By Sagarika Jaisinghani
(Reuters) - D.R. Horton Inc
Shares of the largest U.S. homebuilder, which also reported a better-than-expected 40 percent jump in quarterly revenue, rose 2 percent before the bell.
"Since D.R. Horton ... did not cut prices or raise consumer incentives to drive volumes, we view today's beat as enough of a catalyst to continue buying the shares," Sterne Agee & Leach analyst Jay McCanless wrote in a note to clients.
Orders booked by homebuilders slowed this year - the second full year of the U.S. housing market recovery - as mortgage rates hit a two-year high in July and the Federal Reserve started talking about easing the stimulus launched during the financial crisis.
However, industry experts expect demand to recover once buyers adjust to the elevated mortgage rates.
While interest rates in October remained above those a year earlier, they were down from the high of 4.8 percent touched in September.
"The interest rate headwinds obviously are having some short term impact, but we remain convinced it is more of a pause and not a structural change in the strength of the underlying fundamentals of housing demand," Williams Financial Group analyst David Williams said.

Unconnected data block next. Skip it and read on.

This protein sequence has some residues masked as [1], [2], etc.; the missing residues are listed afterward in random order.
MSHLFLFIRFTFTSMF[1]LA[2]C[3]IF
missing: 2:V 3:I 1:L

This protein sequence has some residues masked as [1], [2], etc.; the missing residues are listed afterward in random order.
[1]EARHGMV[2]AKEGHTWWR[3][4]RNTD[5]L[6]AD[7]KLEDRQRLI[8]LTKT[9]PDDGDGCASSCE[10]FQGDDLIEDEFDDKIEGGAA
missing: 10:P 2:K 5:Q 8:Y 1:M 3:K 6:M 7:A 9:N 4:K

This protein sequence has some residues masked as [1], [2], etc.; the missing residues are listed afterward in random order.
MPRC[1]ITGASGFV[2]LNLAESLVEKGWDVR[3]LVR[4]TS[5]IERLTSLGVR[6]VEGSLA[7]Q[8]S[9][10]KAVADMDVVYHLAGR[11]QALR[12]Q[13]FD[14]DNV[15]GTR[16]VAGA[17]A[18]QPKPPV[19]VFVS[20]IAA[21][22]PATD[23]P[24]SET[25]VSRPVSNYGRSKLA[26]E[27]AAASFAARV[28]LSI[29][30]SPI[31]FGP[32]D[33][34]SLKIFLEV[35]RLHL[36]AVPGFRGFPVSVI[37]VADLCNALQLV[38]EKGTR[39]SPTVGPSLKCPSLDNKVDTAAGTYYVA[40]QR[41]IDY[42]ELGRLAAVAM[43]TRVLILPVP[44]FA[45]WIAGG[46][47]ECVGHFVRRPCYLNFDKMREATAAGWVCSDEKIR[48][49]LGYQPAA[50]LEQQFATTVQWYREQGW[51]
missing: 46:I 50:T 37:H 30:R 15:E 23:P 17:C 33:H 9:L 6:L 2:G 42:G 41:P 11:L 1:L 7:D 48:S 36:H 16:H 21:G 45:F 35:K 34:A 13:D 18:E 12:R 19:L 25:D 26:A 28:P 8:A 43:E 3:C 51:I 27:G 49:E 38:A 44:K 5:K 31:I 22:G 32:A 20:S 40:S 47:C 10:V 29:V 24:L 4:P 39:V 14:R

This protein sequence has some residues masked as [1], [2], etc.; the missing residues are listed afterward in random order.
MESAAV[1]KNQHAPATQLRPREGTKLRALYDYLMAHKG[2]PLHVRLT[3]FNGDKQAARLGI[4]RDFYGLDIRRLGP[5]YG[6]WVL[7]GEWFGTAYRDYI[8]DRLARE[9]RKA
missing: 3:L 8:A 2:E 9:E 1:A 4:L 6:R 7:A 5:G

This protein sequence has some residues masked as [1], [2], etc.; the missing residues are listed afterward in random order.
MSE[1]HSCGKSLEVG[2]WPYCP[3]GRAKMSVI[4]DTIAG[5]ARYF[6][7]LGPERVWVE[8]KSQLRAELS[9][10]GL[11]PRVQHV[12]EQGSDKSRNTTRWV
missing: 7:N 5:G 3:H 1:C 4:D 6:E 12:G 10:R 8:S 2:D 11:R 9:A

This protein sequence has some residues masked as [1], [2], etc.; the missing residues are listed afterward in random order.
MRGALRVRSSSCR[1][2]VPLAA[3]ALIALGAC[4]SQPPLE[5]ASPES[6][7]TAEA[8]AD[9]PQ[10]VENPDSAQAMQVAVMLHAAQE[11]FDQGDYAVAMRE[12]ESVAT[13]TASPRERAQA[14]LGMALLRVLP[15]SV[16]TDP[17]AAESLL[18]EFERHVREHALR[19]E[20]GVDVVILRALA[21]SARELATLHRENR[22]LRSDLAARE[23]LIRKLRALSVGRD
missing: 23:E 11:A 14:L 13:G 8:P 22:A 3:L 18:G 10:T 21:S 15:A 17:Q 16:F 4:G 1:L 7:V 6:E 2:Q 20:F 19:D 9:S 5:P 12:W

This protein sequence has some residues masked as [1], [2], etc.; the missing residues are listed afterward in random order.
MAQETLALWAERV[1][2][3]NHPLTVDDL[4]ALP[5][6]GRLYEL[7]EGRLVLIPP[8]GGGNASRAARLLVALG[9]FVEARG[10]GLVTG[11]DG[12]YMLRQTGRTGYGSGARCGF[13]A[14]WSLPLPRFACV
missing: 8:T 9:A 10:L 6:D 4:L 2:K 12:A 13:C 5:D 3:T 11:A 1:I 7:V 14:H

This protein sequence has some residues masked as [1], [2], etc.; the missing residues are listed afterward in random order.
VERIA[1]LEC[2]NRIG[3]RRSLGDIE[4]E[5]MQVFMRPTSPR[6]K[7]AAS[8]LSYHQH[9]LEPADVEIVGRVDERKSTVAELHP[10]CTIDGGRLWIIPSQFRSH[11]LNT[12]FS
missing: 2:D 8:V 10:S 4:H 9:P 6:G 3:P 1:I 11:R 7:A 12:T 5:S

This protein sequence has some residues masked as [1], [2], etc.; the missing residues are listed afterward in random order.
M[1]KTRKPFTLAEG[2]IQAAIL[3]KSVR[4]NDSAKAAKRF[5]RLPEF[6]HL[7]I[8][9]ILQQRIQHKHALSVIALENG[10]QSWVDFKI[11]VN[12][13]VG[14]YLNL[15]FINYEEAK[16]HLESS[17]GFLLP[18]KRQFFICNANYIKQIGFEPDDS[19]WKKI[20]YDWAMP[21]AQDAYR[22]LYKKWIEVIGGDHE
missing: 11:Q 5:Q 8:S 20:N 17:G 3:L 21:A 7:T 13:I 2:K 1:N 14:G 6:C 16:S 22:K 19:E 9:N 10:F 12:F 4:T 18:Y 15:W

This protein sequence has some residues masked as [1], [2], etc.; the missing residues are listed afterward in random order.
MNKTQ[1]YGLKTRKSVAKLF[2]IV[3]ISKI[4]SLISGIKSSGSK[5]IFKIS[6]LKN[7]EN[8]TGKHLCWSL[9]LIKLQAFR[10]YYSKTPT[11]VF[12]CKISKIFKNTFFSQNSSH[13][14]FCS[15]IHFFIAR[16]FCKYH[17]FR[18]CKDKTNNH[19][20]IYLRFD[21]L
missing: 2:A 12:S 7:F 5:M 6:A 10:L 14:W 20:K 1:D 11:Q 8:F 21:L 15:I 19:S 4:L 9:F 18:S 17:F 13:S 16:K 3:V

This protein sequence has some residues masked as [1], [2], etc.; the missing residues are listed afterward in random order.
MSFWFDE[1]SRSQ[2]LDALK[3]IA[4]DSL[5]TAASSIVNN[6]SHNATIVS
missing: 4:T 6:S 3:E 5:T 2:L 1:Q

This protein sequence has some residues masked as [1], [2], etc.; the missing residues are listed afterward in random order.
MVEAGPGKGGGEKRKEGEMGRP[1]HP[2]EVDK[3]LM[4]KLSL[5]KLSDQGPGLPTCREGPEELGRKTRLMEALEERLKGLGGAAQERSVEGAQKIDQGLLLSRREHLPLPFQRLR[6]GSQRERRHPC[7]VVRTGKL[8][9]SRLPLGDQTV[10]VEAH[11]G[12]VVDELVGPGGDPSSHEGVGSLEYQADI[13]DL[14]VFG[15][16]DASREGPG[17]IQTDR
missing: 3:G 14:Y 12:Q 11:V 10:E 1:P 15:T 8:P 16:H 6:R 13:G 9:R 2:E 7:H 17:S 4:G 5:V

D.R. Horton, which reported a 2 percent fall in orders for the fourth quarter ended September 30, said sales in October rose from a year earlier.
Orders are a key indicator of the performance of builders as their revenue is recognized only after a house is handed over to the buyer.
D.R. Horton, faced with a shortage of developed land, is also building fewer homes and raising prices. The company said on Tuesday that the value of its orders rose 14 percent to $1.43 billion in the latest quarter.
Net income jumped 39 percent to $139.5 million, or 40 cents per share, from $100.1 million, or 30 cents per share, a year earlier.
Homebuilding revenue rose 40 percent to $1.80 billion.
Analysts on average had expected earnings of 40 cents per share on revenue of $1.78 billion, according to Thomson Reuters I/B/E/S.
D.R. Horton shares were up at $18.50 before the bell. They had dropped by about a third to Monday's close since interest rates started rising in May.
(Reporting by Sagarika Jaisinghani and Mridhula Raghavan in Bangalore; Editing by Kirti Pandey)